Used 1997 Toyota 4Runner Review




what's new

Toyota's SUV receives minor changes. The most noticeable is the addition of the 2WD Limited to the model lineup. SR5 models receive new interior fabrics.

vehicle overview

After a successful five-year run, the second-generation Toyota 4Runner has been retired, and not a moment too soon. Fresh in 1990, the 4Runner aged quickly as the sport utility market exploded and other automakers introduced larger, safer and more powerful rivals. By 1995, the compact pickup-based 4Runner offered little, other than Toyota's reputation for reliability, to entice buyers.

For 1996, Toyota has separated this high-volume SUV from its pickup truck roots. The new 4Runner shares little with the Tacoma pickup. As a result, engineers have created a more refined vehicle without sacrificing tough off-road ability. Suspension travel and tread width are both up to improve off-road ability, ride, and handling. The interior is larger in every direction, thanks to a wheelbase that is two inches longer than the previous version. A lower floor and wider doors make getting into and out of the 4Runner less of an exercise in contortionism. Rear leg room is up by three inches, and cargo space has been improved as well.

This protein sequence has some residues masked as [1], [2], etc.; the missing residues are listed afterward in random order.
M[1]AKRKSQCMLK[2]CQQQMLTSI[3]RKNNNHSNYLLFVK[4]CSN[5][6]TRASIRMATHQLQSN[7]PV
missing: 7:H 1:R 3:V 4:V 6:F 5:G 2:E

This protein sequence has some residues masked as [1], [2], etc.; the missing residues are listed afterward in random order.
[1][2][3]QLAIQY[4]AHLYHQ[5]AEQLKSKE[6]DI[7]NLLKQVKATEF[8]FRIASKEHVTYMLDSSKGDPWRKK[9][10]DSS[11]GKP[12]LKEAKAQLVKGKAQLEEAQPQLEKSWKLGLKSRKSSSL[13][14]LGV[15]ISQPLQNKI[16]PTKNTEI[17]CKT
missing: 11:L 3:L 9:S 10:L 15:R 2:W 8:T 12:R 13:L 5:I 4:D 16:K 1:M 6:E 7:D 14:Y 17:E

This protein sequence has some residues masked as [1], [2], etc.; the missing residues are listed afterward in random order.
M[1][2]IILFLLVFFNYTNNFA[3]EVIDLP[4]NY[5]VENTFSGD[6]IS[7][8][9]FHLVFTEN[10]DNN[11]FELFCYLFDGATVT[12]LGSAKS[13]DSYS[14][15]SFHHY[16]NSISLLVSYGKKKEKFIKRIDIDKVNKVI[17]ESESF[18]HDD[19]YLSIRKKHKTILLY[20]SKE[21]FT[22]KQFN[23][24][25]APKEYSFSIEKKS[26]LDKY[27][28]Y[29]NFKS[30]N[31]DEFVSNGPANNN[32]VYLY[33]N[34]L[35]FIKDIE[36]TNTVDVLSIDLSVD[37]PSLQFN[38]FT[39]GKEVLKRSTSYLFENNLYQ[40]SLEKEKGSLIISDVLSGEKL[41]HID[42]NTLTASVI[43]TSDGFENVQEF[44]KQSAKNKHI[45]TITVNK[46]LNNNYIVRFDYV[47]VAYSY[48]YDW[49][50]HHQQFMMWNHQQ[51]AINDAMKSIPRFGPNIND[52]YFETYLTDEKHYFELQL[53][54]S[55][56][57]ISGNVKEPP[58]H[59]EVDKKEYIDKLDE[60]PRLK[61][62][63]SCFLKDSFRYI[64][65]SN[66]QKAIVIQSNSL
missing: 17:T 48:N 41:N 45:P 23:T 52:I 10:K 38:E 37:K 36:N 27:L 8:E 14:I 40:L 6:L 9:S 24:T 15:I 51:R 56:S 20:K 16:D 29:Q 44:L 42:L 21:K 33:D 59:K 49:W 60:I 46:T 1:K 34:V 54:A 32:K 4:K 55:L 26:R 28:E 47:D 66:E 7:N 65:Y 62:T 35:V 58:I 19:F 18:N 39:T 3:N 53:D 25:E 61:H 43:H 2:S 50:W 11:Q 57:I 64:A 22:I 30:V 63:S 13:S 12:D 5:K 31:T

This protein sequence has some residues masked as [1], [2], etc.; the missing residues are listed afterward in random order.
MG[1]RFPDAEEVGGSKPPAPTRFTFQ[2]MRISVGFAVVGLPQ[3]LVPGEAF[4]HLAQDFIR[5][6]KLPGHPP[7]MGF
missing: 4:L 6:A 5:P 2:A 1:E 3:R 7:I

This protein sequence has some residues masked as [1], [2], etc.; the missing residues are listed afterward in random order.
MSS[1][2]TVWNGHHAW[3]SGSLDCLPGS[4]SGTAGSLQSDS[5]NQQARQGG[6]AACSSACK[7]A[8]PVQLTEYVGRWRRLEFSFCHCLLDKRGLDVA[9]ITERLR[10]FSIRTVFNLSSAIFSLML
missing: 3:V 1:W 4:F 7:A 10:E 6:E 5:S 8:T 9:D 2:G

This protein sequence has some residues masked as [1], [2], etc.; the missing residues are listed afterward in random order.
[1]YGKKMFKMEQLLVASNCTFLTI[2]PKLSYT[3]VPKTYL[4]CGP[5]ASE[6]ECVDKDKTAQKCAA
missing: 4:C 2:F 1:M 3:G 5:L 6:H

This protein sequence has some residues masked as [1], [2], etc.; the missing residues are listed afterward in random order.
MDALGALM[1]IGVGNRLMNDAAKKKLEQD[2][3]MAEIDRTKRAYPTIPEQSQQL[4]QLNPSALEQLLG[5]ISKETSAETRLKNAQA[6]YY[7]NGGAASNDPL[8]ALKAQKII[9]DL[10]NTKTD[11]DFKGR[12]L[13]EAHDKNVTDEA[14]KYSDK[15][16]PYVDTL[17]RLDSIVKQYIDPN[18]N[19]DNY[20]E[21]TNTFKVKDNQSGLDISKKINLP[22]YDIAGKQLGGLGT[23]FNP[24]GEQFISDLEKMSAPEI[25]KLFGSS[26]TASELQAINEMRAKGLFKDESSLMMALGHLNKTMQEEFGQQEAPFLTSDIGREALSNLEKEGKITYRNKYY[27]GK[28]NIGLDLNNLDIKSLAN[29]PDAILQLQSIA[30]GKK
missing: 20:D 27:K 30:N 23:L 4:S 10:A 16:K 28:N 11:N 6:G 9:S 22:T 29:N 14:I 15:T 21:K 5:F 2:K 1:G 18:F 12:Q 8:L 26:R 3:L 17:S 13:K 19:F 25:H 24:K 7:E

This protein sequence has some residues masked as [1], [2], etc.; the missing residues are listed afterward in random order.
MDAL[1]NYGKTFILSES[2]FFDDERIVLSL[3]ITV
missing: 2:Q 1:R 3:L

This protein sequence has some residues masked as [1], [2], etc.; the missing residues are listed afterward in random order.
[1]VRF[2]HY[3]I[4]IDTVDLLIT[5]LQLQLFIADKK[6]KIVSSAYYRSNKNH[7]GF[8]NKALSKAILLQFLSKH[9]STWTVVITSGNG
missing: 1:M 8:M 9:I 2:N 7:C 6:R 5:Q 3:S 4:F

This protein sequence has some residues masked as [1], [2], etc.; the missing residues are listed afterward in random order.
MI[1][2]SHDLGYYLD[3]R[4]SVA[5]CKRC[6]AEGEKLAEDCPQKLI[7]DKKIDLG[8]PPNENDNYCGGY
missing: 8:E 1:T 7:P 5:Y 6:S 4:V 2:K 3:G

Two engines are available on the 4Runner; a 2.7-liter inline four cylinder that makes 150 horsepower at 4800 rpm and 177 foot-pounds of torque at 4000 rpm., and a 3.4-liter V6 producing 183 horsepower at 4800 rpm and 217 foot-pounds of torque at 3600 rpm. These figures represent a substantial improvement over the old anemic four cylinder and wheezy V6 -- in fact, the new 2.7-liter four is more powerful than the 1995 model's 3.0-liter six.

Needless to say, all of this adds up to a much improved sport-ute. Safety hasn't been ignored in the revamped 4Runner, which sports dual airbags. Antilock brakes are standard with the V6 and optional on four cylinder models. Steering response and feel have also been improved by replacing the old recirculating ball-type steering with a rack and pinion setup. Access to the cargo area is improved by switching from a two-piece tailgate to a one-piece hatch-style liftgate with a power-down rear window.

Also new are 20-ounce cupholders, a bigger console storage area, and relocated rear speakers. Seven new exterior colors debut, and all new interior fabrics and designs round out the new 4Runner package. Overall, a very nice effort, resulting in a tough truck with looks to match. Pricing runs from $20,000 for a 2WD four cylinder Base model to $36,000 for a fully loaded Limited. This lands the 4Runner right smack dab in Tahoe, Explorer and Grand Cherokee territory. Keep it in mind.

edmunds expert review process

This review was written by a member of Edmunds' editorial team of expert car reviewers. Our team drives every car you can buy. We put the vehicles through rigorous testing, evaluating how they drive and comparing them in detail to their competitors.

We're also regular people like you, so we pay attention to all the different ways people use their cars every day. We want to know if there's enough room for our families and our weekend gear and whether or not our favorite drink fits in the cupholder. Our editors want to help you make the best decision on a car that fits your life.